Following the surprise multiplatinum success of his classic 1994 debut Regulate...G Funk Era, Warren G sat back and watched the g-funk genre he helped originate explode. Outside of some production work and scattered guest appearances, Warren was relatively quiet for a full three years, finally dropping the follow-up, "Take a Look Over Your Shoulder (Reality)" in 1997. People seem to be pretty split in their opinions on this album, and I think that's because people were hoping for another Regulate...G Funk Era. That album was an ingenious blend of simple yet catchy, low-fi, and sunny, soulful beats teamed with fun raps. They were so beautifully laidback and made for perfect chilled-out listening. His raps are almost as appealing as his incredible production because he's so real; he seems more like a regular guy than any other Long Beach gangsta rapper. His raps are somewhere between talking and rapping, and his singing is somewhere between rapping and singing. So on this album, rather than just try to duplicate his debut with a sound that had been tiredly imitated for the previous three years, Warren instead took an admirably artistic route and made a very different album. "Take a Look" is pretty experimental, drawing from a more diverse range of influences. The beats are more dense than they were on his debut, often using a fuller range of instrumentation rather than the simple arrangement of synths, bass, and light sampling. He's really inventive a lot of the time, and it's cool. A lot of the music borders closer to R&B than rap, it's definitley hookier, and there are some more obvious singles. One of the coolest things I like about this album is how he reworks famous songs. For instance, his spirited version of Eric Clapton and Bob Marley's "I Shot the Sheriff" is surprisingly successful. He's looking beyond hip hop on "Take a Look," and the result is beautiful.
The one big similarity between this and his debut is the result of the production. These beats are literally the smoothest around. I don't know how he does it, but every gorgeous beat on "Take a Look" is so chilled out and relaxing that it makes for the ultimate summertime or late-night listening. The pure funk and smooth instrumentals just make you feel good. In that way, it is a lot like Regulate...G Funk Era. Lyrically, Warren is on a different page. Mostly, he just lets the beats do the talking, and much of the actual rapping is handled by his large list of guest rappers. There's a much higher-profile feeling to this project, and this is reflected in the lyrics and guests. Whereas his first album featured a small crew of underground Long Beach artists, "Take a Look" has a few more A-list MCs. Unfortunately, Warren would learn the hard way just like his labelmates Jayo Felony, the Dove Shack, Twinz, South Central Cartel, and WC that Def Jam was completely incapable or unwilling to promote its West Coast artists, and the lack of publicity led to disappointing sales for "Take a Look."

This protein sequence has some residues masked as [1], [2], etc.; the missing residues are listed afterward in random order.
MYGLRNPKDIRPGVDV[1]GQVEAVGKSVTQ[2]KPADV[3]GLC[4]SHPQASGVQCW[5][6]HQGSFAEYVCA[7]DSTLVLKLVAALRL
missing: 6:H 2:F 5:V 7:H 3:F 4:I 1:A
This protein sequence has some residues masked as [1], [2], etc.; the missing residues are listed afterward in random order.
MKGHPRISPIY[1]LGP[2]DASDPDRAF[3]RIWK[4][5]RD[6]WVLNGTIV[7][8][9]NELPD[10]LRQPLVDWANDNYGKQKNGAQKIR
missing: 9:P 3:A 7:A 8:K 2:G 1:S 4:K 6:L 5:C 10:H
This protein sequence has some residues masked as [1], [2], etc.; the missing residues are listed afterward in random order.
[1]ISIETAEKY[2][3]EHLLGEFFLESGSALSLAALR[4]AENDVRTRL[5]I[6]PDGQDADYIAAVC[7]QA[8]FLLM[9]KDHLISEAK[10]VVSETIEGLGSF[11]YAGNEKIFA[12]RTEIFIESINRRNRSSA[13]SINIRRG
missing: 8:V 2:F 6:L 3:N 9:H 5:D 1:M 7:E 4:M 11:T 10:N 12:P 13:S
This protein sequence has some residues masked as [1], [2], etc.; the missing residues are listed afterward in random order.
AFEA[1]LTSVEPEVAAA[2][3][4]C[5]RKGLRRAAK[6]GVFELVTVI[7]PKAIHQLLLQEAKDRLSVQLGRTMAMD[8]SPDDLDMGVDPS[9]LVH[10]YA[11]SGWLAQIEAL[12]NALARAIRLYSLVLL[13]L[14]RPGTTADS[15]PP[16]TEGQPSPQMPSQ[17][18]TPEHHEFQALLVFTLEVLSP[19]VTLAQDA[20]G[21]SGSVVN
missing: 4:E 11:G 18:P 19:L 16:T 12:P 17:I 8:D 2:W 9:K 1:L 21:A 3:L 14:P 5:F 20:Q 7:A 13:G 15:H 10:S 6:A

After the intro, the album begins with a Nate Dogg collabo called "Annie Mae." Over a quirky and bluesy beat, the duo speak of a woman they both knew, and this song is all-around great. "Smokin' Me Out" features a particularly soulful Ronald Isley, providing an awesome appearance to a beautiful production, the hook is awesome. He kicks some nice lyrics on the cool "Reality," and Jayo Felony and Knee-Hi guest on the discretionary "Young Fun." A matured Mr. Malik, Bad Azz, and Perfec show up to collaborate on the memorable "What We Go Through." "We Brings Heat" has an awesome vibe and features Jah-Skilz and Twinz, Warren's proteges. "Transformers" is gorgeously relaxing, with a space-age hook, and the classic "Relax Ya Mind" follows in a similar fashion. "To All D.J.'s" is the weakest song on the album, the beat's a little too sparse and subject matter a bit uninspired. K9 and PC assume the rapping duties on the funky "Back Up," which is followed by another West Coast classic in "Can You Feel It." His cover of "I Shot the Sheriff" is ingenious, adding a g-funk twist to a classic standard, and Erick Sermon's EPMD remix is also great.
"Take a Look" is musically genius and very experimental and is really a joy to listen to for its phenomenal production. Warren G steps outside the g-funk box to help push his genre even further than it had been pushed before, extending into R&B and pop music for this album. Even ten years after its release, I find this album perfect to pop into the player just to chill and relax, especially in the summer. It's sad that it's out of print now, but as it's still widely available, I highly recommend it. Warren G is a musical genius, and I really can't get enough of his production, and if not for the sheer brilliance of his debut, I believe this would have been hailed as the quality music it is. No, it's not Regulate...G Funk Era, but nothing really is, and "Take a Look" is an underappreciated gem of hip hop.